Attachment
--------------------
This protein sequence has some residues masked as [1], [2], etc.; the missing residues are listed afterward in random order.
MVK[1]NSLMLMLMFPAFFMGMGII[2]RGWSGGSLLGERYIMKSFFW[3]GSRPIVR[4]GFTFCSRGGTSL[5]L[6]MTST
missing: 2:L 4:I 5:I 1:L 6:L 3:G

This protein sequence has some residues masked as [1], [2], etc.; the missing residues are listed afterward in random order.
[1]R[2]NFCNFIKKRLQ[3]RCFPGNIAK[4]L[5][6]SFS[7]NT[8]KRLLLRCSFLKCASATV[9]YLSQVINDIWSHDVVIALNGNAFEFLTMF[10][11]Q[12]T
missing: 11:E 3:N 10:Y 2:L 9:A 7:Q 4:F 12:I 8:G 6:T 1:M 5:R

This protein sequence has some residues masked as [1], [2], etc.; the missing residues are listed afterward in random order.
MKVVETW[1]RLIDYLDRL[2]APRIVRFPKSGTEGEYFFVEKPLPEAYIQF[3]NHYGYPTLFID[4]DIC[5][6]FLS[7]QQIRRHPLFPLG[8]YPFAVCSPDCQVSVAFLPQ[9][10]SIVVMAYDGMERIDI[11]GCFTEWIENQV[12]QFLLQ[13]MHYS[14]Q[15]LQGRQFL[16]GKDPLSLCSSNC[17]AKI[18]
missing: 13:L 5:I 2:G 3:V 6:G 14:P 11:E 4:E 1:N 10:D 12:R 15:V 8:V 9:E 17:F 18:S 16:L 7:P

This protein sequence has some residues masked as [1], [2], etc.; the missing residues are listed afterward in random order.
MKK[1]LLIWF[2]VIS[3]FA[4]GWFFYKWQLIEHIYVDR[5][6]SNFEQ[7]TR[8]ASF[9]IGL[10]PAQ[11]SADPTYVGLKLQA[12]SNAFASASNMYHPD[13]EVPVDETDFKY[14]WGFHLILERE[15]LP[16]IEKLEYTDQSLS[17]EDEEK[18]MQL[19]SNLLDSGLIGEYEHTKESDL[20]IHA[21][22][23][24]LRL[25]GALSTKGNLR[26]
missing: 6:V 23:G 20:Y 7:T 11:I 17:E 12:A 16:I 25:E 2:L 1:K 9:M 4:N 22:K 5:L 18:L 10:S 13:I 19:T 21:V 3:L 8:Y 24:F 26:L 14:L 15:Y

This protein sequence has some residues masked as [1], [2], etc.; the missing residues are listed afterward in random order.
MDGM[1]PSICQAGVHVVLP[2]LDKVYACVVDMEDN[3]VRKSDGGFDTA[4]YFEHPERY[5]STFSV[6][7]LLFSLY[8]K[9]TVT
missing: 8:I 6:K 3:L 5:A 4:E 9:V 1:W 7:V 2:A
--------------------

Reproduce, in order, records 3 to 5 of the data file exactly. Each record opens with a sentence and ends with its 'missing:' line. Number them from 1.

This protein sequence has some residues masked as [1], [2], etc.; the missing residues are listed afterward in random order.
MKVVETW[1]RLIDYLDRL[2]APRIVRFPKSGTEGEYFFVEKPLPEAYIQF[3]NHYGYPTLFID[4]DIC[5][6]FLS[7]QQIRRHPLFPLG[8]YPFAVCSPDCQVSVAFLPQ[9][10]SIVVMAYDGMERIDI[11]GCFTEWIENQV[12]QFLLQ[13]MHYS[14]Q[15]LQGRQFL[16]GKDPLSLCSSNC[17]AKI[18]
missing: 13:L 5:I 2:G 3:V 6:G 14:P 11:E 4:E 1:N 10:D 12:R 15:V 8:V 9:E 17:F 18:S 16:L 7:P

This protein sequence has some residues masked as [1], [2], etc.; the missing residues are listed afterward in random order.
MKK[1]LLIWF[2]VIS[3]FA[4]GWFFYKWQLIEHIYVDR[5][6]SNFEQ[7]TR[8]ASF[9]IGL[10]PAQ[11]SADPTYVGLKLQA[12]SNAFASASNMYHPD[13]EVPVDETDFKY[14]WGFHLILERE[15]LP[16]IEKLEYTDQSLS[17]EDEEK[18]MQL[19]SNLLDSGLIGEYEHTKESDL[20]IHA[21][22][23][24]LRL[25]GALSTKGNLR[26]
missing: 6:V 23:G 20:Y 7:T 11:I 17:E 12:A 16:I 25:E 2:L 1:K 9:M 4:N 22:K 5:L 18:L 10:S 13:I 19:T 21:V 3:L 8:Y 24:F 26:L 14:L 15:Y

This protein sequence has some residues masked as [1], [2], etc.; the missing residues are listed afterward in random order.
MDGM[1]PSICQAGVHVVLP[2]LDKVYACVVDMEDN[3]VRKSDGGFDTA[4]YFEHPERY[5]STFSV[6][7]LLFSLY[8]K[9]TVT
missing: 8:I 6:K 3:L 5:A 4:E 9:V 1:W 7:V 2:A